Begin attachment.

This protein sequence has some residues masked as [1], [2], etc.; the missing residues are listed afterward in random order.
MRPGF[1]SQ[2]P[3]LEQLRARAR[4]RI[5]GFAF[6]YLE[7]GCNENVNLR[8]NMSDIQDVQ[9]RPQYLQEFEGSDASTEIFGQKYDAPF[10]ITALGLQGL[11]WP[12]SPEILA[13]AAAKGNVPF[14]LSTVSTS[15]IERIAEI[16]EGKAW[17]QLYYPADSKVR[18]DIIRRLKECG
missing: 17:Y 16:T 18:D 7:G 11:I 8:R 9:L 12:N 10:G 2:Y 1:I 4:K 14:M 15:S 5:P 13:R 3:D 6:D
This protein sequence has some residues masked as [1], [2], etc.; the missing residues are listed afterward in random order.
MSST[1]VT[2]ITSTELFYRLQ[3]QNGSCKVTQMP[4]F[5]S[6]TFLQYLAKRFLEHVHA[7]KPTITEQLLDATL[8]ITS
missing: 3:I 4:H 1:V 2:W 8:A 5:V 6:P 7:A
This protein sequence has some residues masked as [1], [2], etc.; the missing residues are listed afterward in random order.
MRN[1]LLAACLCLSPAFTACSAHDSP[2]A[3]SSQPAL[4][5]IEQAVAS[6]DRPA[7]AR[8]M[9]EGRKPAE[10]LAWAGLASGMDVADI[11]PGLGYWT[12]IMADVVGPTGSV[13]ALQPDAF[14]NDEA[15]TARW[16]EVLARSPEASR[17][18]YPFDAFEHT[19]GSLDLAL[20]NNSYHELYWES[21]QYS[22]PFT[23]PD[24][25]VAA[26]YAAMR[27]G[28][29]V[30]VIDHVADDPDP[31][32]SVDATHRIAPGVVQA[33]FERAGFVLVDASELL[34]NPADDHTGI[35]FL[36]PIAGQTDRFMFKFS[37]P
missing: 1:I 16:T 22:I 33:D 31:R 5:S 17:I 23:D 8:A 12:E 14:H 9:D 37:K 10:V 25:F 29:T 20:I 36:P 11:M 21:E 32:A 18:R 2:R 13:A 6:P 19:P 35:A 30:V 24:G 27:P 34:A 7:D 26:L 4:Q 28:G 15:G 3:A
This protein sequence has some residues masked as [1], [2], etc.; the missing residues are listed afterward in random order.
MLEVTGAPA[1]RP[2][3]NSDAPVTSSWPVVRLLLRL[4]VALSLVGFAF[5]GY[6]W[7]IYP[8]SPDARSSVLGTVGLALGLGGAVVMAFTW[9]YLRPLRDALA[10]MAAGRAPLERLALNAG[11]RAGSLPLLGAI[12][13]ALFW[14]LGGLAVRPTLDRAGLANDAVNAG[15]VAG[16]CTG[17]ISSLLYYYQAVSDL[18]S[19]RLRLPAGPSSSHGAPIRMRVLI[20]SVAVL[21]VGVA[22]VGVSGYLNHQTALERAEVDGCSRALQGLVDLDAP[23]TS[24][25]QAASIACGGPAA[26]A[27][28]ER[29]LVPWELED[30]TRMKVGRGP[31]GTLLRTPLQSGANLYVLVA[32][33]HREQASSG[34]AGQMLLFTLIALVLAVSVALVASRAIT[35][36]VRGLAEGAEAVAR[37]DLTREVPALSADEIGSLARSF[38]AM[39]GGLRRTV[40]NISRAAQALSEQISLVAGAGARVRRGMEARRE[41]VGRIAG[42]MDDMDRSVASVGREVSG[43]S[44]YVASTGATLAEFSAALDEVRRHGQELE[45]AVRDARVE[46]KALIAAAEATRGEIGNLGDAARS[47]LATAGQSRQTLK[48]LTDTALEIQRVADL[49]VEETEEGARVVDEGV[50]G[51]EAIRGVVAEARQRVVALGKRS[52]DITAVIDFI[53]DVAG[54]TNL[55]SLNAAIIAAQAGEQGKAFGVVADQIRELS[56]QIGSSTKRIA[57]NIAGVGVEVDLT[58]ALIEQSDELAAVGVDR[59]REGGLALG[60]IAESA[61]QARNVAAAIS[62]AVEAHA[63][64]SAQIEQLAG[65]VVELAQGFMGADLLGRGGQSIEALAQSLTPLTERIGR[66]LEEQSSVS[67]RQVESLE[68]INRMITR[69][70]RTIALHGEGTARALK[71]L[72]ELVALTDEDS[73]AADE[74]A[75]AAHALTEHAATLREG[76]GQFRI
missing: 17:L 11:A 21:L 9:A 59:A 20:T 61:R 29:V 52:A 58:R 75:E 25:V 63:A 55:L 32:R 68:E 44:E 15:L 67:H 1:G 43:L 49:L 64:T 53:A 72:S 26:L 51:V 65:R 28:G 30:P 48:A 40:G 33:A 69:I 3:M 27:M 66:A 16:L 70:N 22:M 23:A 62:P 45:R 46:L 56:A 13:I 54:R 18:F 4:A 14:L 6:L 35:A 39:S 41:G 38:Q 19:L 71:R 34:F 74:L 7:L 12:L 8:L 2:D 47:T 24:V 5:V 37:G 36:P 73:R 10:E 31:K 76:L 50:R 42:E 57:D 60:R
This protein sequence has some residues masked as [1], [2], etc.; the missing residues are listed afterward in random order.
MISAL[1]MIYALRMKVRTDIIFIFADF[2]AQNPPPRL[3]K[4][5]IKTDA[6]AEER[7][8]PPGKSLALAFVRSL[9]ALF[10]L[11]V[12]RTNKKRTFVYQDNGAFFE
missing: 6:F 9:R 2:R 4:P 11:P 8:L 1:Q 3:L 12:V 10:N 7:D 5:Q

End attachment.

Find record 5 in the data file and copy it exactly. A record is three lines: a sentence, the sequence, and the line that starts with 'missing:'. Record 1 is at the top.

This protein sequence has some residues masked as [1], [2], etc.; the missing residues are listed afterward in random order.
MISAL[1]MIYALRMKVRTDIIFIFADF[2]AQNPPPRL[3]K[4][5]IKTDA[6]AEER[7][8]PPGKSLALAFVRSL[9]ALF[10]L[11]V[12]RTNKKRTFVYQDNGAFFE
missing: 6:F 9:R 2:R 4:P 11:P 8:L 1:Q 3:L 12:V 10:N 7:D 5:Q